Pricing will always matter. You may want to consider dynamic pricing that takes into account markets and competitors.
By simply giving customers what they’re promised, you will rate higher. Meeting shipping dates and providing good products goes a long way.
Unauthorized resellers or private labels may sell brand products without permission. They often provide poor service and hurt your sales by undercutting pricing or even selling counterfeit goods.
Just as you can win the Buy Box by focusing on important factors, you can just as easily lose by making mistakes.
The algorithm Amazon uses to rate sellers is constantly changing. It’s up to the seller to keep up to date on what the platform considers most important.
Amazon does not like hyperbole in its product description, preferring fact-based claims. Avoid phrases like “world’s best” or “cheap” in descriptions.
The easiest way to decrease your rating is by providing a poor customer experience. Amazon cares highly about giving customers a reason to return to the site. If you negatively impact that, you will be punished.
Related to the above, if your products are poorly built, it will be reflected in customer reviews and return rates.
Don’t try to stand out too much in the pricing war. Too high of an Amazon price will make you non-competitive. Too low is artificially lowering the market.
This colorful acronym was created by the Amazon finance team to describe products that are unlikely to create a profit for the company. Avoid selling products that are on Amazon’s questionable product list.
Amazon has controls in place and under some circumstances may suppress — or remove — the “Add to Cart” and “Buy Now” buttons. They are replaced with an option to “See All Buying Options.”
This most commonly occurs when Amazon is enforcing its Marketplace Fair Pricing Policy. Sellers that sell the same product for a different price on competing marketplaces may run afoul of the policy and be penalized. Having standardized pricing across all channels will avoid this.
Since the exact algorithm is proprietary, sellers are not always clear on what is expected of them. That leads to theories and guesses about what goes into it. Here are some common myths — unfounded or not — about the Buy Box.
Amazon may win the Buy Box more often than not for the products it sells directly, but third-party sellers can and have bested the home team for their territory.
Yes, product pricing is very important. It’s arguably the most important factor. However, if a seller has poor ratings or fulfillment, low prices alone will not get the job done.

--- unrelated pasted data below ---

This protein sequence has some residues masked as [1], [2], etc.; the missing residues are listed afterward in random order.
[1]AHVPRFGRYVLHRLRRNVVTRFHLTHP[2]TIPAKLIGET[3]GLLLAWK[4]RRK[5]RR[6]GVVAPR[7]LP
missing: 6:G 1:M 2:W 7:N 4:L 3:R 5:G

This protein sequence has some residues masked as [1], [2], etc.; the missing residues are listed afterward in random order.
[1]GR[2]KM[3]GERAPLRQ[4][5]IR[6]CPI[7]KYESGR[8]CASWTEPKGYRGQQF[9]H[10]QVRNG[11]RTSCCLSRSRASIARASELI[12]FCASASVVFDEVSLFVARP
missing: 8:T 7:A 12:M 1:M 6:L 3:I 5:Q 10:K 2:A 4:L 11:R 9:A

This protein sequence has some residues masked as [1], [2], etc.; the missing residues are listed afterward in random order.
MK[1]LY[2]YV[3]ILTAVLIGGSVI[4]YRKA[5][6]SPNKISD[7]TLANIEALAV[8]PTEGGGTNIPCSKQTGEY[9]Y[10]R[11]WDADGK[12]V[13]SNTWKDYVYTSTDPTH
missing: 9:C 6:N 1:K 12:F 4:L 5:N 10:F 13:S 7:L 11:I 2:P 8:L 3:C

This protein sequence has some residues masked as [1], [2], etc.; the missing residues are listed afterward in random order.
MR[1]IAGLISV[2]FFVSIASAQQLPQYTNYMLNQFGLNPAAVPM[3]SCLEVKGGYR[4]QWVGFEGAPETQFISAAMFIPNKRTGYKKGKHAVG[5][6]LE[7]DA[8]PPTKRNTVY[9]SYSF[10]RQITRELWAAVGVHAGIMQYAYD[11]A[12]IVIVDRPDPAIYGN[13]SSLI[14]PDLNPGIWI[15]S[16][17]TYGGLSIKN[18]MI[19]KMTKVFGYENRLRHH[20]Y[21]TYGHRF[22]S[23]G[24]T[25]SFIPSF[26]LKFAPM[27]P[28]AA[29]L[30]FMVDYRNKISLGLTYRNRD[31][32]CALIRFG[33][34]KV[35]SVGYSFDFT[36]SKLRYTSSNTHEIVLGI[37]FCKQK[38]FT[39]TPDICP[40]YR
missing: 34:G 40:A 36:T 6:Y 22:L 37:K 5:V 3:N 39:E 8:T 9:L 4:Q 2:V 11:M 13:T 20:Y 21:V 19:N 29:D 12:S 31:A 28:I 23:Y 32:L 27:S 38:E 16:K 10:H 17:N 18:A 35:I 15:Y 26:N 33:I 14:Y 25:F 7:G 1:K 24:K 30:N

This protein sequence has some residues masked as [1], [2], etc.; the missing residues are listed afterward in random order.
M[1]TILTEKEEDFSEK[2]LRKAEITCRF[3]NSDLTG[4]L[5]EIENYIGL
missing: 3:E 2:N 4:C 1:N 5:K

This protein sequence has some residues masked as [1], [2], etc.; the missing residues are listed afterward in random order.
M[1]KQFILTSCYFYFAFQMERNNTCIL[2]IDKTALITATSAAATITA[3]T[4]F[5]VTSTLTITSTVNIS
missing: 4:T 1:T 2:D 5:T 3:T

This isn’t reasonable. The algorithm is changing constantly and any merchant can win the Buy Box at any time.
While having the lowest price does not guarantee winning, it is vitally important. There are several approaches that sellers typically use.
As the name implies, manual repricing involves the seller changing prices by hand. This may work for smaller stores, but may become untenable as more products are added.
Here, pre-defined rules dictate what a price will be. Even then, there are several approaches within this approach that are followed.
Rules are established that dictate pricing by who wins to Buy Box. This can change quickly and suddenly.
Here, pricing is determined by beating the most common competitors. The goal is to always beat their pricing.
This expands on Competitive Lower Price to consider pricing off the Amazon platform a well.
The amount of sales — and product on hand — will dictate pricing. If a product gets popular, pricing may increase. If sales are slow, cutting prices may be necessary.
This automatically changes pricing on all channels at once to ensure that there is consistency everywhere you sell.
Algorithmic repricing considers several variables and automates pricing to meet them. This is ideal for maximizing chances to win the Buy Box as well as to get the best profit margins.
Though the Buy Box is the best way to win on Amazon, it’s not the only way.
Directly under the Buy Box is a listing of up to three product listings. They’re considered a bit of an extension of the Buy Box and are subject to the same standards. They’re not as visible as the Buy Box, but the enhanced placement increases the chances of making a sale.
This page lists every seller that offers a specific product. You don’t have to be Buy Box eligible to be listed here and procuts are listed by Landed price.
Your “home page” should include everything you’re offering. It’s also where some omnichannel marketing should direct potential customers.
The Amazon Buy Box is the most valuable piece of real estate on the ecommerce platform. As such, the competition to live there is fierce.
You will not win placement all the time, but by making it a priority and following a winning strategy, you can get in the Buy Box rotation enough to positively impact the bottom line.
It’s not likely. Sellers with a demonstrated history are ranked higher in the Amazon Buy Box algorithm, so it’s not likely that a new seller will win. By putting in Buy Box work, your product will eventually win.
No. Though it probably wins more than most, it does not always win the Buy Box.
Your listing may be suppressed. This typically happens when a product is priced too high or too low.